I buy that Dunst is committed and there are motivations for each physical move (after all, it seems like the primary consideration for the scene was to make a lively oner). Given that Izzard’s part in the scene is to thrust and Dunst’s part is to parry, she does a fine job of selling her performance. But I don’t think that’s her job here. The text says, “I want Willy, ” and her overt refusals back that up. But all of her actions – the subtext – says, “convince me that I should choose you.” Yet, she’s not really playing that subtext. She’s playing “I want Willy”.

    Around 6:05 she talks about the girl Charlie got pregnant and left… and is he going to love Dunst’s character like he loved her? Then, “It’s all about you, Charlie…” and a justification of loving Willy. These aren’t things you say to someone you want to leave you alone. This is a negotiation about what their relationship is going to be, and as Paul Simon says, negotiations and love songs are one and the same…

    So, here’s my point: Looking at her performance, I can’t see an indication of what she wants from that negotiation. Instead, it’s “what you just said makes me really frustrated,” so I tromp over here. Then, “what you just said makes me really angry,” so I hit you and tromp again, and finally, “what you just said melts me.” It’s like she has the memory of a flea. Where’s her compass?

    In my humble opinion, it’s an actor’s job to ask herself questions about her character’s objectives in a scene like this where she’s about to knowingly stir the pot, and bring the answers into the subtext. It’s a director’s job to make sure the actor does.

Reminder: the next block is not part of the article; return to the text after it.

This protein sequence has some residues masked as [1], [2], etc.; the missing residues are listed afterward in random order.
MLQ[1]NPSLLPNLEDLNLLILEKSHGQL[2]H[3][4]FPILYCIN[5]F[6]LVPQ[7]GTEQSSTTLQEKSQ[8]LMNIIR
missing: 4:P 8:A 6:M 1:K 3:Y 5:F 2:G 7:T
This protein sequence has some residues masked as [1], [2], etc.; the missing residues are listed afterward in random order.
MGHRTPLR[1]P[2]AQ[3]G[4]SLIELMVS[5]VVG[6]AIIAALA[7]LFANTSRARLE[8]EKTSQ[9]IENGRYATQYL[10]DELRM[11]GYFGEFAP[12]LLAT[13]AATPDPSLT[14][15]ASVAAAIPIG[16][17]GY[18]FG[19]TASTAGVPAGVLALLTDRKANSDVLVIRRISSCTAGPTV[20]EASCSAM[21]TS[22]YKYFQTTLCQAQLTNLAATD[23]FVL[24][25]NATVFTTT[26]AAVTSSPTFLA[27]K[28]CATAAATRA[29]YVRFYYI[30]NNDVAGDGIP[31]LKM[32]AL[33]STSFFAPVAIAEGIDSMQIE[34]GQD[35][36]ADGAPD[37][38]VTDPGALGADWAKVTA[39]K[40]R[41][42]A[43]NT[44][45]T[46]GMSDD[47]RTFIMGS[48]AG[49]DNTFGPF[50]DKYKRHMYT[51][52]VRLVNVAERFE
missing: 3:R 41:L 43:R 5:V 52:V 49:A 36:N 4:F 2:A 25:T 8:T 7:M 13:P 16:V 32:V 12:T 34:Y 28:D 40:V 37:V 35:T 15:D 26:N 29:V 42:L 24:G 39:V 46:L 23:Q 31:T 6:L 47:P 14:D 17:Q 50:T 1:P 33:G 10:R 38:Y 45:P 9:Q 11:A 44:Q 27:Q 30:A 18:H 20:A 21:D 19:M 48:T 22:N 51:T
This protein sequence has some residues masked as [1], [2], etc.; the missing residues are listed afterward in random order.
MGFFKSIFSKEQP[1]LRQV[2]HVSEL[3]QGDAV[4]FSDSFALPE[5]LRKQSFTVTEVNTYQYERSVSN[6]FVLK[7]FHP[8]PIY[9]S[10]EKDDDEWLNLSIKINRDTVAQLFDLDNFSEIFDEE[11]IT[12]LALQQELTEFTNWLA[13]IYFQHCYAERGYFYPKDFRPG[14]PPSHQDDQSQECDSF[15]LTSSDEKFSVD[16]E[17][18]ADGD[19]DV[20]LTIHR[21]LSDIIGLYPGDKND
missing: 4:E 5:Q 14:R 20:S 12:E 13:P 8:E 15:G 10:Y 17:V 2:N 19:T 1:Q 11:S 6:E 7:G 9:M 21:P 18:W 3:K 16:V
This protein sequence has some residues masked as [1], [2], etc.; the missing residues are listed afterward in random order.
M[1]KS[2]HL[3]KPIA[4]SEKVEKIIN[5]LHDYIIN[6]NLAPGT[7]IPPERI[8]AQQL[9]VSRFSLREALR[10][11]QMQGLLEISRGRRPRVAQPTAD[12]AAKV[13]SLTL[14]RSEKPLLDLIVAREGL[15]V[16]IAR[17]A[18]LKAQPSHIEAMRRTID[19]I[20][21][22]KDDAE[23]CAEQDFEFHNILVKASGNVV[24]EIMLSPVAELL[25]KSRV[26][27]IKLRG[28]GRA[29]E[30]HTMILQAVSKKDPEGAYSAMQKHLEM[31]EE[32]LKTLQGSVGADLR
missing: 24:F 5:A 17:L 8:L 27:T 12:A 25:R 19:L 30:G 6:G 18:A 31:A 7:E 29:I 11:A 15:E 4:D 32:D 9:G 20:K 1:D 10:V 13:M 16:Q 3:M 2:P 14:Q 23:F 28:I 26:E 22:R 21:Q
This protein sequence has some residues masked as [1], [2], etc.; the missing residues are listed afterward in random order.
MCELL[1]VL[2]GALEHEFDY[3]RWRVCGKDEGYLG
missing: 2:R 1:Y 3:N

Suppose Bogdanovich had told Izzard, “get her on that bed” and then whispered in Dunst’s ear, “castrate him.” Maybe she goes into that room tired of this guy poisoning what she’s got with Willy, threatening her security, twisting the knife with her emotions. She has power. She holds Charlie’s heart in the palm of her hand. So squeeze a little. Now we’ve marked North on her compass and by God, she’s heading north. She’s got an objective and Charlie’s pursuit becomes her obstacle, and only when he gets her on that bed has she lost.

    Granted that may not be the right objective at all but for example’s sake I think it shows how, given the same script, any clear objective could turn the discrete reactions of “parry and tromp” into a performance with an overall shape and direction, right down to the subtleties of the blocking.

    Now I have to put this damn thing in my Netflix queue, watch the whole movie then write a rebuttal to my own post 😉

  • July 20, 2011
    Jeremy Cole

    Alright, bud, it’s #1 in my Netflix queue. Thanks for another thought provoking post. You could be right. Maybe trying to shoehorn in too much. Either way, you’re exercising my addled brain!

  • July 22, 2011
    Adam Hulin

    Many thanks for linking the clip from my doc.

    I was thrilled that Peter was so eager to talk about THE CAT’S MEOW during the interview; you can tell he has a genuine fondness for both the film and the people involved.

      • July 23, 2011
        Adam Hulin

        Thank you.

        The interview was a pleasure to do. One of the reasons I chose the career retrospective format was to shine a light on his underappreciated films like SAINT JACK, THEY ALL LAUGHED, and THE CAT’S MEOW.

  • August 1, 2011
    Jeremy Cole

    Okay, kimosabe, movie watched. Within the context of the film I do find that the scene holds up better but I think that’s just borrowed energy, information and momentum from the surrounding material, which is valid but leaves room of improvement.

    Perhaps getting so nit picky with this one scene I’m writing the history of the world on a pearl but sometimes that’s how necklaces are made…

    Anyway, in my previous post I used a lot of words to say that I think the scene could’ve been made better with a bit more subtext. Not long moments dwelling on stuff, just a tweak here and there to shade things. After viewing I still feel the same. My humble opinion.

    On another subject, the thing that really struck me on viewing this film is, “whose story is it?” We seem to switch between Chaplin, Davies and Hearst without ever really settling on a protagonist. Then throw in the narrative device of the west coast gossip columnist framing it all up for us and it starts to feel a little muddled.